Critique of Stuff Is Not Salvation

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Valued Possessions vs. Insignificant Desires Anna Quindlen, a novelist, social critic, and journalist wrote an intriguing essay “Stuff is Not Salvation” about the addiction of Americans, who splurge on materialistic items that have no real meaning. The ability to obtain credit is one of the main reasons to blame for society’s consumption epidemic. However, Quindlen feels the economic decline due to credit card debt is insignificant compared to the underlying issues of American’s binging problems. Quindlen’s essay gives excellent points regarding the differences in America’s typical shopping habits. Additionally, she mentions how people acquire all this “stuff” but seem to never realize, “why did I get this?”(501). Quindlen makes her…show more content…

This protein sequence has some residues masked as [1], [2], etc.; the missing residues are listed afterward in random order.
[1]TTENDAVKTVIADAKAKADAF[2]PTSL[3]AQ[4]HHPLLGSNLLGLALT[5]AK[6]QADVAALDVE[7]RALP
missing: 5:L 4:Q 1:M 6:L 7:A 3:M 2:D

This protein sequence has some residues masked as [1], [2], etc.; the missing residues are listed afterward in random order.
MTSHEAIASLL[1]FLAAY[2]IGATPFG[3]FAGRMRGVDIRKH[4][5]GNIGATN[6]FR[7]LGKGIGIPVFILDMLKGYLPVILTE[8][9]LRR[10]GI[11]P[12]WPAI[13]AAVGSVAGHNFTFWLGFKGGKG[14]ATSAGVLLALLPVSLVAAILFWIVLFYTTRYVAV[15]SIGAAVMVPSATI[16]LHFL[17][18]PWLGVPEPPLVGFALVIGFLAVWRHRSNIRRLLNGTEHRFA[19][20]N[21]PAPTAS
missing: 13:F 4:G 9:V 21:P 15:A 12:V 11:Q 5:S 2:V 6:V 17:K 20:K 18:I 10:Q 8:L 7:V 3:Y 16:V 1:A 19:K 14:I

There are plenty of examples that Quindlen gives to make her point across, that American’s spend money unwisely. For instance, in one of the examples, she mentions how every 16 months a person replaces a cell phone because it’s not as new anymore, and how toys are forgotten that eventually end up being junk (501). Quindlen then states the obvious “stuff does not bring salvation” (501). However, she lacks examples of cases where people’s wants actually provide the happiness they usually expect. Rich people, for example, have an extra sense of security because the worry and stress that belong to the poor is something the rich don’t have and don’t want. Plus, who wouldn’t want to afford desires such as not living pay check to pay check or putting their kid(s) through college? Sometimes not being able to afford these items can bring on depression or verbal abuse into a home. The reader’s would have a better understanding of the essay if she included some of these situations. Overall, Quindlen portrays her idea of happiness not being the materialistic things in life, but by the things that have true meaning. By true meaning, I believe she means items such as photographs that have a significant memory attached to it. She jokingly states, “Ask people what they would grab if their house were on fire, the way our national house is on fire right now. No one ever says it’s the tricked-up microwave they got at

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